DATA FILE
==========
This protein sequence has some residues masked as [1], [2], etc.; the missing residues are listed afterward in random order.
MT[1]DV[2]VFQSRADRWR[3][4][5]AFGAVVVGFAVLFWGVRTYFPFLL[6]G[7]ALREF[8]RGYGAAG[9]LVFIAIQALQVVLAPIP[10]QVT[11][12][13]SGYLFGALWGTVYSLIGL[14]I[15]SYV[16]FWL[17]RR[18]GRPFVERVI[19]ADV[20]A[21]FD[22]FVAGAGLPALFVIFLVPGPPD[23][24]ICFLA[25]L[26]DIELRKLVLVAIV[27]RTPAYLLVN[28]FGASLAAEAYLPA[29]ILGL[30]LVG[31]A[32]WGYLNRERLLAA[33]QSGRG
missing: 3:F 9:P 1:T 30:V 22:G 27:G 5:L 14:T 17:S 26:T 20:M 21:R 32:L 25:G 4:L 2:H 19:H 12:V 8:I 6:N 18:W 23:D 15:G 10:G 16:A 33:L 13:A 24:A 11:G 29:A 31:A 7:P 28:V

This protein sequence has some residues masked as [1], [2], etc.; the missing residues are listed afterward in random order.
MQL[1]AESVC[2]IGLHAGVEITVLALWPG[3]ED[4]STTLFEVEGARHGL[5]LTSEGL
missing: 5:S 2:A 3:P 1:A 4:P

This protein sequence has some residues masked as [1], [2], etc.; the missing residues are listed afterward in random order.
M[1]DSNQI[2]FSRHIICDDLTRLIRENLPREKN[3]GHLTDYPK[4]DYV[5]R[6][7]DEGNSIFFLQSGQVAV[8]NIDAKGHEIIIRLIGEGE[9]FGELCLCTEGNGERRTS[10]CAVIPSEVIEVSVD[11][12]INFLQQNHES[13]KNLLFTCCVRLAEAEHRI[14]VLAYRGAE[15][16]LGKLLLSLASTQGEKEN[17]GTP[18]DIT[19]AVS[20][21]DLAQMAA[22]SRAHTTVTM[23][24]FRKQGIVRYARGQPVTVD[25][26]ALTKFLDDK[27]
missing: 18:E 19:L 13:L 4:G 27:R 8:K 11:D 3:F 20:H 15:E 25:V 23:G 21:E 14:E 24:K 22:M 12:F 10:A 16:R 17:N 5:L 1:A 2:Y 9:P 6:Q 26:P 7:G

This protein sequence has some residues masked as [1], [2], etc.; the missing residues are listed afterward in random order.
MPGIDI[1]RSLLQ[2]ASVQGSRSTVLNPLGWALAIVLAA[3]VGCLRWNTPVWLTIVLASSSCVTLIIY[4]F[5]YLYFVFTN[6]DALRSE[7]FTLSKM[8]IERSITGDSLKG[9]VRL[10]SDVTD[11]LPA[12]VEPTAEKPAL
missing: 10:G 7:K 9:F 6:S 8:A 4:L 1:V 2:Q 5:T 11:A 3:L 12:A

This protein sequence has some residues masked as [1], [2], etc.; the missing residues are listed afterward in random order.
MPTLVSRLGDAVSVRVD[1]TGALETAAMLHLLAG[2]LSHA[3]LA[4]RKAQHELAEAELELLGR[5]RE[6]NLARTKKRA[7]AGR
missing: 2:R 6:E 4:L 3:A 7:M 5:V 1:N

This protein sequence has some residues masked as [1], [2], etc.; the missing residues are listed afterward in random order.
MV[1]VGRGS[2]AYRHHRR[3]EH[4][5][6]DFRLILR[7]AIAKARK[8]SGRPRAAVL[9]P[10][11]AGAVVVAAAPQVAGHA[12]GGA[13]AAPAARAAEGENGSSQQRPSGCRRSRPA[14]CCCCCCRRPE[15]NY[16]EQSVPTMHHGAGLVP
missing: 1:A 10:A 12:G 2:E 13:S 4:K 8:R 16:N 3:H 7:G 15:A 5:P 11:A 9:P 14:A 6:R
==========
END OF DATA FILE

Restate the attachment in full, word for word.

This protein sequence has some residues masked as [1], [2], etc.; the missing residues are listed afterward in random order.
MT[1]DV[2]VFQSRADRWR[3][4][5]AFGAVVVGFAVLFWGVRTYFPFLL[6]G[7]ALREF[8]RGYGAAG[9]LVFIAIQALQVVLAPIP[10]QVT[11][12][13]SGYLFGALWGTVYSLIGL[14]I[15]SYV[16]FWL[17]RR[18]GRPFVERVI[19]ADV[20]A[21]FD[22]FVAGAGLPALFVIFLVPGPPD[23][24]ICFLA[25]L[26]DIELRKLVLVAIV[27]RTPAYLLVN[28]FGASLAAEAYLPA[29]ILGL[30]LVG[31]A[32]WGYLNRERLLAA[33]QSGRG
missing: 3:F 9:P 1:T 30:V 22:G 27:G 5:L 14:T 17:S 26:T 20:M 21:R 32:L 25:G 4:L 2:H 19:H 12:V 8:I 6:N 18:W 23:D 15:G 10:G 16:A 33:L 13:A 24:A 11:G 29:A 31:A 7:P 28:V

This protein sequence has some residues masked as [1], [2], etc.; the missing residues are listed afterward in random order.
MQL[1]AESVC[2]IGLHAGVEITVLALWPG[3]ED[4]STTLFEVEGARHGL[5]LTSEGL
missing: 5:S 2:A 3:P 1:A 4:P

This protein sequence has some residues masked as [1], [2], etc.; the missing residues are listed afterward in random order.
M[1]DSNQI[2]FSRHIICDDLTRLIRENLPREKN[3]GHLTDYPK[4]DYV[5]R[6][7]DEGNSIFFLQSGQVAV[8]NIDAKGHEIIIRLIGEGE[9]FGELCLCTEGNGERRTS[10]CAVIPSEVIEVSVD[11][12]INFLQQNHES[13]KNLLFTCCVRLAEAEHRI[14]VLAYRGAE[15][16]LGKLLLSLASTQGEKEN[17]GTP[18]DIT[19]AVS[20][21]DLAQMAA[22]SRAHTTVTM[23][24]FRKQGIVRYARGQPVTVD[25][26]ALTKFLDDK[27]
missing: 18:E 19:L 13:L 4:G 27:R 8:K 11:D 3:F 20:H 15:E 25:V 23:G 21:E 14:E 24:K 22:M 12:F 10:A 16:R 17:N 5:L 1:A 2:Y 9:P 6:Q 26:P 7:G

This protein sequence has some residues masked as [1], [2], etc.; the missing residues are listed afterward in random order.
MPGIDI[1]RSLLQ[2]ASVQGSRSTVLNPLGWALAIVLAA[3]VGCLRWNTPVWLTIVLASSSCVTLIIY[4]F[5]YLYFVFTN[6]DALRSE[7]FTLSKM[8]IERSITGDSLKG[9]VRL[10]SDVTD[11]LPA[12]VEPTAEKPAL
missing: 10:G 7:K 9:F 6:S 8:A 4:L 1:V 2:Q 5:T 11:A 3:L 12:A

This protein sequence has some residues masked as [1], [2], etc.; the missing residues are listed afterward in random order.
MPTLVSRLGDAVSVRVD[1]TGALETAAMLHLLAG[2]LSHA[3]LA[4]RKAQHELAEAELELLGR[5]RE[6]NLARTKKRA[7]AGR
missing: 2:R 6:E 4:L 3:A 7:M 5:V 1:N

This protein sequence has some residues masked as [1], [2], etc.; the missing residues are listed afterward in random order.
MV[1]VGRGS[2]AYRHHRR[3]EH[4][5][6]DFRLILR[7]AIAKARK[8]SGRPRAAVL[9]P[10][11]AGAVVVAAAPQVAGHA[12]GGA[13]AAPAARAAEGENGSSQQRPSGCRRSRPA[14]CCCCCCRRPE[15]NY[16]EQSVPTMHHGAGLVP
missing: 1:A 10:A 12:G 2:E 13:S 4:K 8:R 16:N 3:H 7:G 15:A 5:P 11:A 9:P 14:A 6:R